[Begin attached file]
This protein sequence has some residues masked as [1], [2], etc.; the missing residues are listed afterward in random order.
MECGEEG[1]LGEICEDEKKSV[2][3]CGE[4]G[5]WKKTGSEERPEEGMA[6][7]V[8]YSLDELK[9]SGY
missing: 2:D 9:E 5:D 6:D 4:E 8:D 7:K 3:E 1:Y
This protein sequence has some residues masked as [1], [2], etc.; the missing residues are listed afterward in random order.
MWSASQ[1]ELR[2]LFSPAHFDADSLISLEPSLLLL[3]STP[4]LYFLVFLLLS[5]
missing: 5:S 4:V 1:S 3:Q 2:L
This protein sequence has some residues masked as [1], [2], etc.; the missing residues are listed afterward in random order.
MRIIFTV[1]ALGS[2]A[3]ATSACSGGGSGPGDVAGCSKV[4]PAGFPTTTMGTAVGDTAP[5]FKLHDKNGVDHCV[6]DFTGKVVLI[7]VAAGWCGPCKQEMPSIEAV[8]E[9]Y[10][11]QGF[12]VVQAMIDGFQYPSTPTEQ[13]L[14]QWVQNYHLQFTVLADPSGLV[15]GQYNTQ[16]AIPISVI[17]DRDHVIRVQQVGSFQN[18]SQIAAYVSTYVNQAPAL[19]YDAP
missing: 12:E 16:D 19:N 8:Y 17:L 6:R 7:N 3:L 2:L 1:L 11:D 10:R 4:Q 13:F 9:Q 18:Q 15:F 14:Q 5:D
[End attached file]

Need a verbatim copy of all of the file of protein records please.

This protein sequence has some residues masked as [1], [2], etc.; the missing residues are listed afterward in random order.
MECGEEG[1]LGEICEDEKKSV[2][3]CGE[4]G[5]WKKTGSEERPEEGMA[6][7]V[8]YSLDELK[9]SGY
missing: 2:D 9:E 5:D 6:D 4:E 8:D 7:K 3:E 1:Y
This protein sequence has some residues masked as [1], [2], etc.; the missing residues are listed afterward in random order.
MWSASQ[1]ELR[2]LFSPAHFDADSLISLEPSLLLL[3]STP[4]LYFLVFLLLS[5]
missing: 5:S 4:V 1:S 3:Q 2:L
This protein sequence has some residues masked as [1], [2], etc.; the missing residues are listed afterward in random order.
MRIIFTV[1]ALGS[2]A[3]ATSACSGGGSGPGDVAGCSKV[4]PAGFPTTTMGTAVGDTAP[5]FKLHDKNGVDHCV[6]DFTGKVVLI[7]VAAGWCGPCKQEMPSIEAV[8]E[9]Y[10][11]QGF[12]VVQAMIDGFQYPSTPTEQ[13]L[14]QWVQNYHLQFTVLADPSGLV[15]GQYNTQ[16]AIPISVI[17]DRDHVIRVQQVGSFQN[18]SQIAAYVSTYVNQAPAL[19]YDAP
missing: 12:E 16:D 19:N 8:Y 17:L 6:R 7:N 3:L 2:L 1:L 11:D 10:R 4:Q 13:F 9:Q 18:Q 15:F 14:Q 5:D